Iceberg: The pale green leaves on this firm round head retain their crunch; not as flavourful or nutritious as some other varieties but often the least expensive.
Boston: Soft, flexible light green leaves in a loose head; has a smooth, buttery taste.
Leaf: Crisp, ruffled leaves in red or green, grown from a single stalk.
Romaine: A long, loaf-shaped head with crisp, narrow leaves; usually used in a caesar salad.
Endive: A loose head with narrow, curly, ribbed leaves and a sharp, peppery taste.
Kale: Comes in both curly and flat-leaf varieties in shades of green or purple; sturdy leaves slightly bitter; very high in nutrients; 35 calories per serving.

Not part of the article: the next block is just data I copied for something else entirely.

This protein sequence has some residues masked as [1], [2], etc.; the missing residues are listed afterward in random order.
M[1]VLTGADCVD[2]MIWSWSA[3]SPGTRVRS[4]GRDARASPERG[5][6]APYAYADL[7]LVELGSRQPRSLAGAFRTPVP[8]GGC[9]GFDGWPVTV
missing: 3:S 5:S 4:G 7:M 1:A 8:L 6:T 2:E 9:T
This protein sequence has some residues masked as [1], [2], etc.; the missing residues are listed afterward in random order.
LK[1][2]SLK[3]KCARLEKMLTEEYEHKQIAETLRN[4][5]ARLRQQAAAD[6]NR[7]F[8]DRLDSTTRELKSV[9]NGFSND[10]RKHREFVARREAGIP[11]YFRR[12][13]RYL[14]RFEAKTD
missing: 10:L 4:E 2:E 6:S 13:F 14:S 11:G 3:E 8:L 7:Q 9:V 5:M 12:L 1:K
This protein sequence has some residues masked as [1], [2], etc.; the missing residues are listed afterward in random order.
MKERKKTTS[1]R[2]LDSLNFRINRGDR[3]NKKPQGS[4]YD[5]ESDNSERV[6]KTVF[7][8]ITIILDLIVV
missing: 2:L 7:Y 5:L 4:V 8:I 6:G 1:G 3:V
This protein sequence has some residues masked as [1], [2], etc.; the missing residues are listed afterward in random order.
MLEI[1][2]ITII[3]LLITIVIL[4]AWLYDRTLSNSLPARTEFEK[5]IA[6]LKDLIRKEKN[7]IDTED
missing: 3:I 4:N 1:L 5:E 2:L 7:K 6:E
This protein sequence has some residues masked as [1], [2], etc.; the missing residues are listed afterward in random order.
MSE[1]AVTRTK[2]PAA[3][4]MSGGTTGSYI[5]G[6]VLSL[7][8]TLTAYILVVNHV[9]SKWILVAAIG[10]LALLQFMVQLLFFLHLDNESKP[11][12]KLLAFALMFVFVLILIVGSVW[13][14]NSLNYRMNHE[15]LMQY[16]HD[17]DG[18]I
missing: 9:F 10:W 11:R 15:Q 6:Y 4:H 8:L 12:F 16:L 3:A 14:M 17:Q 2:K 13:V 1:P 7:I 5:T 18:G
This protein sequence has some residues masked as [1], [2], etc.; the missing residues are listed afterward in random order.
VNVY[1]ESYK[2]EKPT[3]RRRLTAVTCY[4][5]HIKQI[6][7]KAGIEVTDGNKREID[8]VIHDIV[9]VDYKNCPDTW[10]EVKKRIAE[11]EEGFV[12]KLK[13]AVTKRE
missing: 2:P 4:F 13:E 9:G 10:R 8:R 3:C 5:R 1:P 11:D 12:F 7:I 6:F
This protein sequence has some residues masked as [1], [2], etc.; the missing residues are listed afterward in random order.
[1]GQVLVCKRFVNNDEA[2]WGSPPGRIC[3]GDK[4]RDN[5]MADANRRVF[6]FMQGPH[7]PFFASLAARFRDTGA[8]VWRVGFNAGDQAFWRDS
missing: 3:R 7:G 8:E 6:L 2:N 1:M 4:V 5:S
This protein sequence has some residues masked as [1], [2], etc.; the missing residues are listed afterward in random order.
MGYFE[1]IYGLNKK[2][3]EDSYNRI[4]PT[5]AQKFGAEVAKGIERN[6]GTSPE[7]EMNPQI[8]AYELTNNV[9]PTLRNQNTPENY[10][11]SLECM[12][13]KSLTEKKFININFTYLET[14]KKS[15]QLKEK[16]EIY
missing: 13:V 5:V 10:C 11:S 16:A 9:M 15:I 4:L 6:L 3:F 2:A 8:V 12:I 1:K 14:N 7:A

Arugula: Dandelion-like succulent, elongated, lobular leaves with green veins. Young, tender leaves have a sweet flavour but mature leaves have a strong, peppery taste; best when combined with other strongly flavoured foods, such as lentils.
Spinach: Smooth baby leaves sold loose, larger slightly crinkled leaves may be bunched, packaged in bags, canned, or frozen; high in nutrients; good to eat raw or cooked.
Collard greens: Large, dark-coloured, thick, slightly bitter, edible leaves; staple of southern U.S. cooking.